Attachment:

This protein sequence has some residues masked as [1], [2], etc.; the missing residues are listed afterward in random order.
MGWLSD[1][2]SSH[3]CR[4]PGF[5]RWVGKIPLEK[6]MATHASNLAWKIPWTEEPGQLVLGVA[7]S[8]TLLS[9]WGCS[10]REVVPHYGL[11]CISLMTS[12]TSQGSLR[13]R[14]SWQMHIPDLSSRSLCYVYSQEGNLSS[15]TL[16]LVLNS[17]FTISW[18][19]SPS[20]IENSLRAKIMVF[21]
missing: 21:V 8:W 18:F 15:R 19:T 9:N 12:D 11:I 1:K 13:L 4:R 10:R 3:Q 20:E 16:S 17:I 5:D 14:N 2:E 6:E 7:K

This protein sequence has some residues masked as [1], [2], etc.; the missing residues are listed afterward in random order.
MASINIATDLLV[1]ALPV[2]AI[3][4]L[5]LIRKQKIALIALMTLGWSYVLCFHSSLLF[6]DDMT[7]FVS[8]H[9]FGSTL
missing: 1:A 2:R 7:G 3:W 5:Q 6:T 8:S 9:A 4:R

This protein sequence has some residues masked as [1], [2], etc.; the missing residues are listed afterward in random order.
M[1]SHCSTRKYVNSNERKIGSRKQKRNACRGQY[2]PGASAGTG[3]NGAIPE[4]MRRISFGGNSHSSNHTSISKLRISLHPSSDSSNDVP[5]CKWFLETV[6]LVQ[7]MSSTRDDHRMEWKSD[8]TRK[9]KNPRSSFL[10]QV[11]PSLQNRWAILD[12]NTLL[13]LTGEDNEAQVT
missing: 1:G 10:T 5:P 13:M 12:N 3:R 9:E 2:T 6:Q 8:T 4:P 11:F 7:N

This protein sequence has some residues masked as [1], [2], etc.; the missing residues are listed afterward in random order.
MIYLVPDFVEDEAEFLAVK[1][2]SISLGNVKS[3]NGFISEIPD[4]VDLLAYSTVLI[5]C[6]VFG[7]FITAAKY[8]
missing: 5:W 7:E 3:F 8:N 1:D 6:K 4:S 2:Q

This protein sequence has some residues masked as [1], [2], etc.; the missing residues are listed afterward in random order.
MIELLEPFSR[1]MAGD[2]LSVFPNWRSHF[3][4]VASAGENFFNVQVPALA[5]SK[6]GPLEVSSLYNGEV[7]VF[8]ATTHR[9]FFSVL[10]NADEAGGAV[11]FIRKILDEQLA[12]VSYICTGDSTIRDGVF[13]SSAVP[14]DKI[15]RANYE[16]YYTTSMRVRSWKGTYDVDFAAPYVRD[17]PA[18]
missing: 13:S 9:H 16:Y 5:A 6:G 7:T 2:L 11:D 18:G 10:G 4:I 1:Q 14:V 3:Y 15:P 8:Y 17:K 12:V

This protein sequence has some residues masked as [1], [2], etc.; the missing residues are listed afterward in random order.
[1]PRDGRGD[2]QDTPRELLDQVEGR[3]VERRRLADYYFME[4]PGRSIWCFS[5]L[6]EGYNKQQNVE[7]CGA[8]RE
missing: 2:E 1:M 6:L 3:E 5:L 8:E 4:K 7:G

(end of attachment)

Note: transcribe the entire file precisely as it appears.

This protein sequence has some residues masked as [1], [2], etc.; the missing residues are listed afterward in random order.
MGWLSD[1][2]SSH[3]CR[4]PGF[5]RWVGKIPLEK[6]MATHASNLAWKIPWTEEPGQLVLGVA[7]S[8]TLLS[9]WGCS[10]REVVPHYGL[11]CISLMTS[12]TSQGSLR[13]R[14]SWQMHIPDLSSRSLCYVYSQEGNLSS[15]TL[16]LVLNS[17]FTISW[18][19]SPS[20]IENSLRAKIMVF[21]
missing: 21:V 8:W 18:F 15:R 19:T 9:N 12:D 11:I 1:K 13:L 4:R 10:R 3:Q 20:E 16:S 17:I 5:D 14:N 2:E 6:E 7:K

This protein sequence has some residues masked as [1], [2], etc.; the missing residues are listed afterward in random order.
MASINIATDLLV[1]ALPV[2]AI[3][4]L[5]LIRKQKIALIALMTLGWSYVLCFHSSLLF[6]DDMT[7]FVS[8]H[9]FGSTL
missing: 1:A 2:R 7:G 3:W 5:Q 6:T 8:S 9:A 4:R

This protein sequence has some residues masked as [1], [2], etc.; the missing residues are listed afterward in random order.
M[1]SHCSTRKYVNSNERKIGSRKQKRNACRGQY[2]PGASAGTG[3]NGAIPE[4]MRRISFGGNSHSSNHTSISKLRISLHPSSDSSNDVP[5]CKWFLETV[6]LVQ[7]MSSTRDDHRMEWKSD[8]TRK[9]KNPRSSFL[10]QV[11]PSLQNRWAILD[12]NTLL[13]LTGEDNEAQVT
missing: 1:G 10:T 5:P 13:M 12:N 3:R 9:E 2:T 6:Q 8:T 4:P 11:F 7:N

This protein sequence has some residues masked as [1], [2], etc.; the missing residues are listed afterward in random order.
MIYLVPDFVEDEAEFLAVK[1][2]SISLGNVKS[3]NGFISEIPD[4]VDLLAYSTVLI[5]C[6]VFG[7]FITAAKY[8]
missing: 5:W 7:E 3:F 8:N 1:D 6:K 4:S 2:Q

This protein sequence has some residues masked as [1], [2], etc.; the missing residues are listed afterward in random order.
MIELLEPFSR[1]MAGD[2]LSVFPNWRSHF[3][4]VASAGENFFNVQVPALA[5]SK[6]GPLEVSSLYNGEV[7]VF[8]ATTHR[9]FFSVL[10]NADEAGGAV[11]FIRKILDEQLA[12]VSYICTGDSTIRDGVF[13]SSAVP[14]DKI[15]RANYE[16]YYTTSMRVRSWKGTYDVDFAAPYVRD[17]PA[18]
missing: 13:S 9:H 16:Y 5:A 6:G 7:T 2:L 11:D 18:G 10:G 4:I 1:Q 14:V 3:Y 15:P 8:Y 17:K 12:V

This protein sequence has some residues masked as [1], [2], etc.; the missing residues are listed afterward in random order.
[1]PRDGRGD[2]QDTPRELLDQVEGR[3]VERRRLADYYFME[4]PGRSIWCFS[5]L[6]EGYNKQQNVE[7]CGA[8]RE
missing: 2:E 1:M 6:L 3:E 5:L 8:E 4:K 7:G